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Mediterranean Diet and Diabetes


Does this plant-based eating plan have benefits for you?


By Nicola Bridges


You may have heard a lot of buzz about the Mediterranean diet, but experts prefer you don’t call it a diet at all. Instead, think of it as a sustainable, life-long eating plan based on the foods of the region surrounding the Mediterranean Sea. Study after study shows it can have huge benefit in managing — and preventing — type 2 diabetes. 

Why? At its core, this eating plan recommends unrefined and higher fiber carbohydrates (which can help control glucose intake) and focuses on unsaturated, plant-based fats that promote heart health (key for lowering risk of heart disease, which can be doubled for people with diabetes). These aspects may be why it's so beneficial for people with diabetes.

But beyond these recommendations, it centers around fresh, whole foods — plenty of vegetables, fruits, beans and legumes, whole grains, nuts, seeds and olive oil, as well as fish, chicken, low-fat dairy and eggs. Sounds delicious, right? Here’s how to try it:


Focus on plant foods. Although low-fat dairy and lean meat are allowed, don’t overdo them. Keep your crisper full of produce and your pantry full of beans and whole grains, and start there. For example, toss cut vegetables in olive oil and crushed garlic and oven-roast on high heat. Use them to build a week’s meals: with broiled fish and brown rice for dinner, on top of quinoa tossed with garbanzos for lunch, and alongside eggs scrambled in olive oil (instead of butter) for breakfast. With everything, serve a small salad or piece of fruit (about the size of your fist). Limit red meat to just a few times a month.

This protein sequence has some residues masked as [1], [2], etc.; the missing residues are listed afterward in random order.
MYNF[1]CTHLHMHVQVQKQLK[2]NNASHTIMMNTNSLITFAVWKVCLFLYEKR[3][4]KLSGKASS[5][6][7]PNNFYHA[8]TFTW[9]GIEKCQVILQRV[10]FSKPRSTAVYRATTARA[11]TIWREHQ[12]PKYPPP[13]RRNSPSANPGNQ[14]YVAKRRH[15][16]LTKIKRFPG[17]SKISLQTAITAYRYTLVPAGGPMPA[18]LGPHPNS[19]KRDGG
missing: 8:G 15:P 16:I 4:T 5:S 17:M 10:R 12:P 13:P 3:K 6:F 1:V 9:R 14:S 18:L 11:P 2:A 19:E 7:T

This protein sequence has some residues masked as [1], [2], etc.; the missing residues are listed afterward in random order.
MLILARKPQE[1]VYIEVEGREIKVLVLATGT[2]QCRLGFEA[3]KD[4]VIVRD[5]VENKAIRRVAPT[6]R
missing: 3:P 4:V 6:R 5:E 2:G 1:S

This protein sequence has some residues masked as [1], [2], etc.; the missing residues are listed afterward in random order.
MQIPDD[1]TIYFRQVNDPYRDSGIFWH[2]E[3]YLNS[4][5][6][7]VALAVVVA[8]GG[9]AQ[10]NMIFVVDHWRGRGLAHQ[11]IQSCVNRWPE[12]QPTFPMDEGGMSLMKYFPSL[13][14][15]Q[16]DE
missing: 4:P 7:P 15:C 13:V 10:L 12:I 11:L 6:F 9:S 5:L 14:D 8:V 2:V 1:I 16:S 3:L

Pay attention to portions. While Claire Shorenstein, RD, CDN at Montefiore Medical Center in New York City is a fan of this eating plan for its higher fiber intake, a positive for people with type 2, she recommends keeping an eye on portions to keep calories in check and blood sugar balanced. “Moderation is key,” she reminds — even when it comes to good-for-you-foods. “On any diet or eating plan, it’s all about full total calories,” adds Steve Edelman, MD, an endocrinologist and president of the nonprofit Take Control of Your Diabetes in San Diego, CA. 


Be mindful of indulgences. Although this eating plan allows for red wine and dark chocolate, Hope Warshaw RD, CDE, president of the American Association of Diabetes Educators, cautions that alcohol and sweets have to fit within the calorie intake and physical activity goals recommended by your healthcare team. So check with them on these treats, which are meant to be enjoyed in moderation: up to 1 1/2 ounces of dark chocolate per day, along with a 5-ounce glass of red wine for women (2 for men), typically with dinner. And remember that even within these limits, alcohol can interfere with insulin and diabetes-control medications, Shorenstein notes, so drink wisely. Your blood glucose management can also be affected when you drink alcohol. 

With these guidelines in mind, though, this eating plan can be a flavorful, nutritious way to help you manage your diabetes.

Published on May 6, 2016.

Nicola Bridges has 25 years in digital health writing and teaches Emerging Media at the University of San Diego.

Reviewed by Toby Smithson, MS, RDN, LD, CDE on April 29, 2016.
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